How to Use Meditation for Teen Stress and Anxiety
Meditation is a good stress reliever, particularly for angry or anxious teens. Find out how a few minutes a day can improve your teen’s impulse control and mindfulness.
It’s no secret that the coronavirus pandemic has been difficult for many people, but teens are one group dealing with their own set of struggles during this time. With so many traditional high school activities postponed or canceled, including in-person classes for many schools, it can be challenging to help your teenager cope.
Cleveland Clinic is a non-profit academic medical center. Advertising on our site helps support our mission. We do not endorse non-Cleveland Clinic products or services. Policy
Teens can sometimes be impulsive and angst-ridden even during the best of times. Behavioral health therapist Jane Ehrman, MEd, explains why teenagers can be this way, and offers ideas about how meditation can help your teen deal with stress and anxiety during this uncertain time.
A: The amygdala (in the brain) is part of our survival mechanism. It’s always looking out for what is going to hurt us. If you’re dealing with anxiety or past trauma, the amygdala can be more reactive to stress.
During the teen years, the frontal lobe of the brain — which helps make good decisions — isn’t always communicating well with the amygdala, which responds immediately and instinctively to triggers. At this age, the pathway in the brain between the amygdala and frontal lobe isn’t as strong. But Ehrman says, through meditation, the brain will rewire.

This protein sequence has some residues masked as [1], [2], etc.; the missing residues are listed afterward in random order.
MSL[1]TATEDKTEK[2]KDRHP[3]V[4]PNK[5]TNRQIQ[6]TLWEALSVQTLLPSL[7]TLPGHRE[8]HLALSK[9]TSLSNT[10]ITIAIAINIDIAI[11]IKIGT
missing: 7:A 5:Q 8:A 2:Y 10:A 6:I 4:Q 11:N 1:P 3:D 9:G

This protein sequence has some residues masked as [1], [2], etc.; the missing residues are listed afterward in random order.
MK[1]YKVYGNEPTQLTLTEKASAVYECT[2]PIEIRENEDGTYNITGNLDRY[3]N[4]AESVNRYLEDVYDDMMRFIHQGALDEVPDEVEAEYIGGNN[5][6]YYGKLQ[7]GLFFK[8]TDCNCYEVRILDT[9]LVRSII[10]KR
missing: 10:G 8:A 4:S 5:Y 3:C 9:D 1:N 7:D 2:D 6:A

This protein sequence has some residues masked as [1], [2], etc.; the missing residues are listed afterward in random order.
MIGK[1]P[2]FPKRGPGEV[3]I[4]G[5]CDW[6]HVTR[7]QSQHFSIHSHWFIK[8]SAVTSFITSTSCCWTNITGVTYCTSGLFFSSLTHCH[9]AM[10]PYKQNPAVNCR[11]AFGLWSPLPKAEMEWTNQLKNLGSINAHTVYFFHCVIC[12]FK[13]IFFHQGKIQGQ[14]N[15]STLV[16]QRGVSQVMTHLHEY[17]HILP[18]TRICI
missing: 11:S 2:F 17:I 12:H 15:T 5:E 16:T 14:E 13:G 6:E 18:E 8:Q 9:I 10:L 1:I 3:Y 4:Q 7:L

“With 15 minutes of daily meditation for at least three weeks, the brain becomes more responsive and less reactive — which can be especially helpful to teens prone to anxiety or erratic behavior,” she says.
A: Yes. The practice of mindfulness exercises such as meditation will improve focus and concentration so teens can focus on homework and perform better on exams. Meditation can also help with self-esteem and memory, reduce high blood pressure and heart rate, and help balance the immune system.
A: It can be daunting to know how to help your teen begin a meditation program. Start with a simple two to five minutes of meditation. Here are some steps to follow:
A: No. Your mind is always thinking.
It’s like when you’re riding a bike past all kinds of things. You don’t stop and look at everything that goes by. You bring your focus back to staying on the path or trail. The same is true for meditation. Some thoughts will catch your attention while you’re meditating and others won’t. When something does, acknowledge it, and then redirect the focus back to your breathing.
A: They can start small with four to five minutes of meditation, with the goal of advancing to 15 minutes, once a day, four to five times a week. If they can accomplish this, it eventually begins rewiring their brain — often in about three weeks.
A: Yes. If your teen is uncomfortable attempting to meditate with you, this can be especially handy! There are many apps available on your smartphone or tablet, such as Calm or Headspace, that your teen can sample for free. The Cleveland Clinic also has a free app called Mindful Moments.
You also can use your phone as a timer for meditation.
Your teenager may react with skepticism at first when you suggest meditation. But, with all the uncertainty in the world right now, teens can definitely benefit from taking time to quiet the noise and meditate. It’s a handy practice that can help them through all kinds of confusing and stressful situations in life.